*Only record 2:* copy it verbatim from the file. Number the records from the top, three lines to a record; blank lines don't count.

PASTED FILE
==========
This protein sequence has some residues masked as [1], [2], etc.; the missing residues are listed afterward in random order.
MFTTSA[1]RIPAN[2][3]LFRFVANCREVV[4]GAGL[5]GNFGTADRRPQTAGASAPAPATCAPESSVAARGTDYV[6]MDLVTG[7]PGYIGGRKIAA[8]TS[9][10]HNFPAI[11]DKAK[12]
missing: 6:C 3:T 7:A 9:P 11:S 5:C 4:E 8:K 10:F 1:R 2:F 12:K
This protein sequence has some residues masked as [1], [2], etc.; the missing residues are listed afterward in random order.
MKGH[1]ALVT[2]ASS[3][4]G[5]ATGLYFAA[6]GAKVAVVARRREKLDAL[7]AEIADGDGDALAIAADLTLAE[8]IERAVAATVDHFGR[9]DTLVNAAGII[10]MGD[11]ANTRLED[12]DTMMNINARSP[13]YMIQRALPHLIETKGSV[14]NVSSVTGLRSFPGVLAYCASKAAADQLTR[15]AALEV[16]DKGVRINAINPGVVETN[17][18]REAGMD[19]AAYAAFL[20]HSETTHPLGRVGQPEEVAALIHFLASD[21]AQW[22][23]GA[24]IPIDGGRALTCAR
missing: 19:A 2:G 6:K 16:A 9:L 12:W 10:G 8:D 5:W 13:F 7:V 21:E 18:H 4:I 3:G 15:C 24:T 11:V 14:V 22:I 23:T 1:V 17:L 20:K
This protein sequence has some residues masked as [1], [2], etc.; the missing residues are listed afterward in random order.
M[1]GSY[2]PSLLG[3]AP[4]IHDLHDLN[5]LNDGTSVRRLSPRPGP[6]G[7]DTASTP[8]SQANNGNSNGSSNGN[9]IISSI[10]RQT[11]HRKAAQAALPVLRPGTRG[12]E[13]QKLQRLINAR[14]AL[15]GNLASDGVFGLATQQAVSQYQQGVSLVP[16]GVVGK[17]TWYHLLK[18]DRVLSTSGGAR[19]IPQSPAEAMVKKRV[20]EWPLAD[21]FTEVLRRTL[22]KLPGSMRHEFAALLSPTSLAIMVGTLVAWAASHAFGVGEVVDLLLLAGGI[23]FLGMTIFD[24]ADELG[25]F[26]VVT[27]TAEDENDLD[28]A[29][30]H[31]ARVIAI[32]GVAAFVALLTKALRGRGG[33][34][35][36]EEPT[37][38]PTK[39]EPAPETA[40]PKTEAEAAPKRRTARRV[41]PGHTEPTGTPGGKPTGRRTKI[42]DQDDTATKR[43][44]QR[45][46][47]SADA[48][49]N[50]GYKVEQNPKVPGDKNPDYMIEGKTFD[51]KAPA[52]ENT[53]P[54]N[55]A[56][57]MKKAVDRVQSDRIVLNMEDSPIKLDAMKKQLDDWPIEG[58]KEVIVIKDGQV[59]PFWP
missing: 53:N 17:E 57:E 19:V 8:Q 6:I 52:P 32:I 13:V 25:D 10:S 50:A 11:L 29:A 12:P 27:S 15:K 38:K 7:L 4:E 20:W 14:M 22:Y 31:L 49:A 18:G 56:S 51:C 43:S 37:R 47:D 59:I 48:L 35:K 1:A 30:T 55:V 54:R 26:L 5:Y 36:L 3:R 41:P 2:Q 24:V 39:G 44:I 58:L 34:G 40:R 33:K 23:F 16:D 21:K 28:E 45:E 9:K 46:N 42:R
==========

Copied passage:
This protein sequence has some residues masked as [1], [2], etc.; the missing residues are listed afterward in random order.
MKGH[1]ALVT[2]ASS[3][4]G[5]ATGLYFAA[6]GAKVAVVARRREKLDAL[7]AEIADGDGDALAIAADLTLAE[8]IERAVAATVDHFGR[9]DTLVNAAGII[10]MGD[11]ANTRLED[12]DTMMNINARSP[13]YMIQRALPHLIETKGSV[14]NVSSVTGLRSFPGVLAYCASKAAADQLTR[15]AALEV[16]DKGVRINAINPGVVETN[17][18]REAGMD[19]AAYAAFL[20]HSETTHPLGRVGQPEEVAALIHFLASD[21]AQW[22][23]GA[24]IPIDGGRALTCAR
missing: 19:A 2:G 6:K 16:A 9:L 12:W 10:G 8:D 5:W 13:F 7:V 21:E 18:H 4:I 3:G 15:C 24:T 11:V 14:V 22:I 23:T 1:V 17:L 20:K